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Britain and US at odds over opium field eradication plan

Britain will fund the destruction of opium fields in Afghanistan, despite the United States condemning it as a waste of money.

The government said destroying poppy fields was one of the pillars of its anti-opium strategy in the southern province of Helmand.

The statement was made a day after Richard Holbrooke, the US envoy to Afghanistan and Pakistan, said destroying the crop drove poor farmers to join the Taliban. He said the US would stop funding poppy eradication and concentrate on encouraging farmers to grow alternative crops.

"The farmers are not our enemy, they're just growing a crop to make a living. It's the drug system," he said. "So the US policy was driving people into the hands of the Taliban."

Afghanistan supplies over 90pc of the world's heroin, and 60pc of that is grown in Helmand. The government is spending more than £290m on a three-year programme of eradication, support for farmers, and pursuit of traffickers.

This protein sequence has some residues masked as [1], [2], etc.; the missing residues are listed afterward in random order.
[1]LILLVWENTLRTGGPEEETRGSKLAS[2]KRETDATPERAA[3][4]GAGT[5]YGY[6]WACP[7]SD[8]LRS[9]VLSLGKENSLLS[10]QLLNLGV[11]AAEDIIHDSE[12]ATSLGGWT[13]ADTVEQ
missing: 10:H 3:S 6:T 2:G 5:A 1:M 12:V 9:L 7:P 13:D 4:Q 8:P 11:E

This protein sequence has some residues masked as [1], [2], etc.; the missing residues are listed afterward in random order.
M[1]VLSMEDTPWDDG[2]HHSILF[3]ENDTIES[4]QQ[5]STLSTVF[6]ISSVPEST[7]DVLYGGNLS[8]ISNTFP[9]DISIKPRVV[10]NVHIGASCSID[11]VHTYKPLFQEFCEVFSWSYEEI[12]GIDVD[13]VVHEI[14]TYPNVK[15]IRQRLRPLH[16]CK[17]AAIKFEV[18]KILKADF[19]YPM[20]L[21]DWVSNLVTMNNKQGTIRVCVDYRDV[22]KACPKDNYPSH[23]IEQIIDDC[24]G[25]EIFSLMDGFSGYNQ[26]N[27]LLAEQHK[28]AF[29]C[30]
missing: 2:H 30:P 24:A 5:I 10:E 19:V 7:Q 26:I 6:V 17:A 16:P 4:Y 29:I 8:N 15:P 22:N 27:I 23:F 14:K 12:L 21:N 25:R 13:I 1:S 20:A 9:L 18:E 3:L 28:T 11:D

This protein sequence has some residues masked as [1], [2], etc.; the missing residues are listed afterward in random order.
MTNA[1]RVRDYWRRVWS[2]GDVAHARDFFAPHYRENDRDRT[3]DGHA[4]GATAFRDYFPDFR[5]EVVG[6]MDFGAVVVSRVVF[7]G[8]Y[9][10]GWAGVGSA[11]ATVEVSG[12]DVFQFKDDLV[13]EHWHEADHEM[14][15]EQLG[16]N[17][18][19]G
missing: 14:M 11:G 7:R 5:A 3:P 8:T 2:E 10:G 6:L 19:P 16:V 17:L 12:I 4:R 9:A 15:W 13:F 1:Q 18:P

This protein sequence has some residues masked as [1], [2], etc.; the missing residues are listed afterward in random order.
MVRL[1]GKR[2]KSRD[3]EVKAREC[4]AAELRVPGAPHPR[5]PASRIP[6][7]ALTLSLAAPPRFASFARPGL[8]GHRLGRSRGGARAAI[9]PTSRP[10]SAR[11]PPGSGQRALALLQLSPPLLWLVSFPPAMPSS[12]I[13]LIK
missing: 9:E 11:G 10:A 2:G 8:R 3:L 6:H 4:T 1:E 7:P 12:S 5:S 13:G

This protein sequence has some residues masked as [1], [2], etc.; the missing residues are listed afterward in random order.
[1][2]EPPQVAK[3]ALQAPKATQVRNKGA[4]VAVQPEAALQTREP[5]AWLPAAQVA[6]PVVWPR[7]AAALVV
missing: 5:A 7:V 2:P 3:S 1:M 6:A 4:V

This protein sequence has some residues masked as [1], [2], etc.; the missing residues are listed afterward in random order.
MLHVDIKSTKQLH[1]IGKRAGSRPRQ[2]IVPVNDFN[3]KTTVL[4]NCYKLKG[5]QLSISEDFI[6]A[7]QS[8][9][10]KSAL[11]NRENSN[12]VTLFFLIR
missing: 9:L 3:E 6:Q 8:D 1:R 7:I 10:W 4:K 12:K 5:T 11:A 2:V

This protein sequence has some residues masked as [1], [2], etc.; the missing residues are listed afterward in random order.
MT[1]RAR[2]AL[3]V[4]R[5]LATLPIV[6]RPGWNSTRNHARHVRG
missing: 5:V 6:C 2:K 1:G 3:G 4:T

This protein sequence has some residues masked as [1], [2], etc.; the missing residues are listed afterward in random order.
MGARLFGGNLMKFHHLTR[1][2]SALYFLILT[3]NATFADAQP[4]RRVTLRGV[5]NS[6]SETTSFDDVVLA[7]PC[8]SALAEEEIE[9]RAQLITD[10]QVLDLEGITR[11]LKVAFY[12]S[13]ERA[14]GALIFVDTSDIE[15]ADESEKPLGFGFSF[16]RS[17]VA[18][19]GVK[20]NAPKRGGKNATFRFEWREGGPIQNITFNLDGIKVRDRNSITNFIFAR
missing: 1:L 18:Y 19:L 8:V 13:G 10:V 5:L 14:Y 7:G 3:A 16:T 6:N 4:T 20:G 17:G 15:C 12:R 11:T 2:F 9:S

British officials denied there was a clash with the US over the policy change, and said the final details of the plans had not yet been decided. The Afghan government backed Britain and defended its efforts, which relied on ripping up or flattening poppy plants, as "perfect".

US troops arrived in Helmand this month, after Nato commanders admitted overstretched British troops have reached a "stalemate" with the Taliban. (©Daily Telegraph, London)

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